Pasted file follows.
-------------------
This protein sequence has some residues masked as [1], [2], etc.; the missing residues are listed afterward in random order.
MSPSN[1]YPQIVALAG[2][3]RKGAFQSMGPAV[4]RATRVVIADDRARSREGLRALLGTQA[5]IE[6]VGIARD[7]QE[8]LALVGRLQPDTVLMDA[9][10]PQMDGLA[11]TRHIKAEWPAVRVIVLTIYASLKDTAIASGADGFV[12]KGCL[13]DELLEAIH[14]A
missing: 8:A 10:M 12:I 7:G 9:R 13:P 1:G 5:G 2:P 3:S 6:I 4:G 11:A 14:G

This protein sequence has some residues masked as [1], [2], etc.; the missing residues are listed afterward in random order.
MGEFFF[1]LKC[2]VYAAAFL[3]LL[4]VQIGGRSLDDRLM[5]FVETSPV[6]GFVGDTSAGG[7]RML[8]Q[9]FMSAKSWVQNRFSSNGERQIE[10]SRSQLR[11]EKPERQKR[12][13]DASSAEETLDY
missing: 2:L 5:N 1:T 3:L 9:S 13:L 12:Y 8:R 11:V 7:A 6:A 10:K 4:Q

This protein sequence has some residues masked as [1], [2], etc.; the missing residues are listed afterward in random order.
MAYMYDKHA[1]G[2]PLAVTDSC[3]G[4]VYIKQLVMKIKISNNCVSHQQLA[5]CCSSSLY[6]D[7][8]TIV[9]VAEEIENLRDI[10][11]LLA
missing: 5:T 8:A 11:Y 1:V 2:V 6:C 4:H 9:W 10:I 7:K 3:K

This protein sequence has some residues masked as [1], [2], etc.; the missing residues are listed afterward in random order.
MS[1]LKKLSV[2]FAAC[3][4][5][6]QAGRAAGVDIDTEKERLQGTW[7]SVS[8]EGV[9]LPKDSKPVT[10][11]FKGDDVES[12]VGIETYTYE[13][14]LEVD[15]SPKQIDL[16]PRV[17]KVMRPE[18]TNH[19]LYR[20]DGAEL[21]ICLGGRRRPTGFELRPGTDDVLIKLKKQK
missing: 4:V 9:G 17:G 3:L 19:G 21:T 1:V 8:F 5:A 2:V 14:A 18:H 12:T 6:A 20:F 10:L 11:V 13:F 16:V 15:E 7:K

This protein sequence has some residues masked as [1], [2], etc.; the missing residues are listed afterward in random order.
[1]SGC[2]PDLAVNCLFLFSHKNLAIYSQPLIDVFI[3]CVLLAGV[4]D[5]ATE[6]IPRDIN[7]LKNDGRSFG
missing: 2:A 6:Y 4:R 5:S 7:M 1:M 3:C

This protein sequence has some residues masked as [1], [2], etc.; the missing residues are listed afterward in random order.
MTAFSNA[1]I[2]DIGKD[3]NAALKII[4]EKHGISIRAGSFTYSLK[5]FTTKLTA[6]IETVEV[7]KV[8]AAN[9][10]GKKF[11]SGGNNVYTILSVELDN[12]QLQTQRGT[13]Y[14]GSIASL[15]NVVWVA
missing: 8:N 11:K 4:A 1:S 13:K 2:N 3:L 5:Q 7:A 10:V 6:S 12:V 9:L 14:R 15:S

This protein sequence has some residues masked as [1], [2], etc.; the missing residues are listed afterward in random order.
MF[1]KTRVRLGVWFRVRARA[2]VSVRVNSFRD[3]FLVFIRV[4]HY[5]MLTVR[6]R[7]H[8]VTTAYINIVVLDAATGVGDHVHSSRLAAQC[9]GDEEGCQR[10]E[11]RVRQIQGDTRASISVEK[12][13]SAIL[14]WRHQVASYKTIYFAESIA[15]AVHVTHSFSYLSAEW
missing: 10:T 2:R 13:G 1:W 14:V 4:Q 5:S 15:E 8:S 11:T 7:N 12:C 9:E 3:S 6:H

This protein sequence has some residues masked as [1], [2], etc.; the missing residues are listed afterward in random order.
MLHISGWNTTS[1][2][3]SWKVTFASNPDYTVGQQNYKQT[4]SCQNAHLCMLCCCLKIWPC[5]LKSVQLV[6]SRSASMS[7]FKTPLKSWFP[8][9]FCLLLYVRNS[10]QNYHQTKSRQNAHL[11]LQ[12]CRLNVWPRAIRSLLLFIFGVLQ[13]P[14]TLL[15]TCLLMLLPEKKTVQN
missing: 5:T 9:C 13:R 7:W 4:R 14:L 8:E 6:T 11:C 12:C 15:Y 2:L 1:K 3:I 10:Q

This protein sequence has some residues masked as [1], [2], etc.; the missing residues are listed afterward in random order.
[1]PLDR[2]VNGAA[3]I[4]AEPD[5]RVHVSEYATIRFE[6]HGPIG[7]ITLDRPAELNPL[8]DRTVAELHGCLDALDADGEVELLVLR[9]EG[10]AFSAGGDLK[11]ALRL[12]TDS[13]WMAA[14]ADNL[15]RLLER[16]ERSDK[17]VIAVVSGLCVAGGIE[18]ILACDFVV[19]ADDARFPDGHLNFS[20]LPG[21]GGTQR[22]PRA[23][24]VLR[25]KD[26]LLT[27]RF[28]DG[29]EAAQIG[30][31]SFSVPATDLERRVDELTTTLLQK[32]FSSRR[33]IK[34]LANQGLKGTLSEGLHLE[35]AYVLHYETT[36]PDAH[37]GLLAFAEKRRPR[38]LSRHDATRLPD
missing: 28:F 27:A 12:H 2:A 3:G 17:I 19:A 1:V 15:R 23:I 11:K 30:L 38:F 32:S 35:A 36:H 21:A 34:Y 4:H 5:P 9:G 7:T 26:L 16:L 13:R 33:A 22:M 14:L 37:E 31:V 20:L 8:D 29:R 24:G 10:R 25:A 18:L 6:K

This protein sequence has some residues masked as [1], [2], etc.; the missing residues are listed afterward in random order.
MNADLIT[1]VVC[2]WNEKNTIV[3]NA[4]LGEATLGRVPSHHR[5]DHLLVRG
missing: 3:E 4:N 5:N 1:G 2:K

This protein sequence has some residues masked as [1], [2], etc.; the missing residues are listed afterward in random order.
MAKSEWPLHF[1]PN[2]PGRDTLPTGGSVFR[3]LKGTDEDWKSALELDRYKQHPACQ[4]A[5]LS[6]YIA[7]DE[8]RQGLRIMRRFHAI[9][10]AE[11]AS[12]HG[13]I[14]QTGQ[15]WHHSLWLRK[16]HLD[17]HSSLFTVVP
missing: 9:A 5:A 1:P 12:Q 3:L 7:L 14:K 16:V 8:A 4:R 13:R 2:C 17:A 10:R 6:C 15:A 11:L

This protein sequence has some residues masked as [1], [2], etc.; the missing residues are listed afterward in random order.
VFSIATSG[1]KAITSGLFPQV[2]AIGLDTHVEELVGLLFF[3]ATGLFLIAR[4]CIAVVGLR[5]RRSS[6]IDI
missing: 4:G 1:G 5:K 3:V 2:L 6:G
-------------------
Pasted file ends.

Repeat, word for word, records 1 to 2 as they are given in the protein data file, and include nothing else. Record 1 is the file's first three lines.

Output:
This protein sequence has some residues masked as [1], [2], etc.; the missing residues are listed afterward in random order.
MSPSN[1]YPQIVALAG[2][3]RKGAFQSMGPAV[4]RATRVVIADDRARSREGLRALLGTQA[5]IE[6]VGIARD[7]QE[8]LALVGRLQPDTVLMDA[9][10]PQMDGLA[11]TRHIKAEWPAVRVIVLTIYASLKDTAIASGADGFV[12]KGCL[13]DELLEAIH[14]A
missing: 8:A 10:M 12:I 7:G 9:R 13:P 1:G 5:G 2:P 3:S 6:I 4:G 11:A 14:G

This protein sequence has some residues masked as [1], [2], etc.; the missing residues are listed afterward in random order.
MGEFFF[1]LKC[2]VYAAAFL[3]LL[4]VQIGGRSLDDRLM[5]FVETSPV[6]GFVGDTSAGG[7]RML[8]Q[9]FMSAKSWVQNRFSSNGERQIE[10]SRSQLR[11]EKPERQKR[12][13]DASSAEETLDY
missing: 2:L 5:N 1:T 3:L 9:S 13:L 12:Y 8:R 11:V 7:A 6:A 10:K 4:Q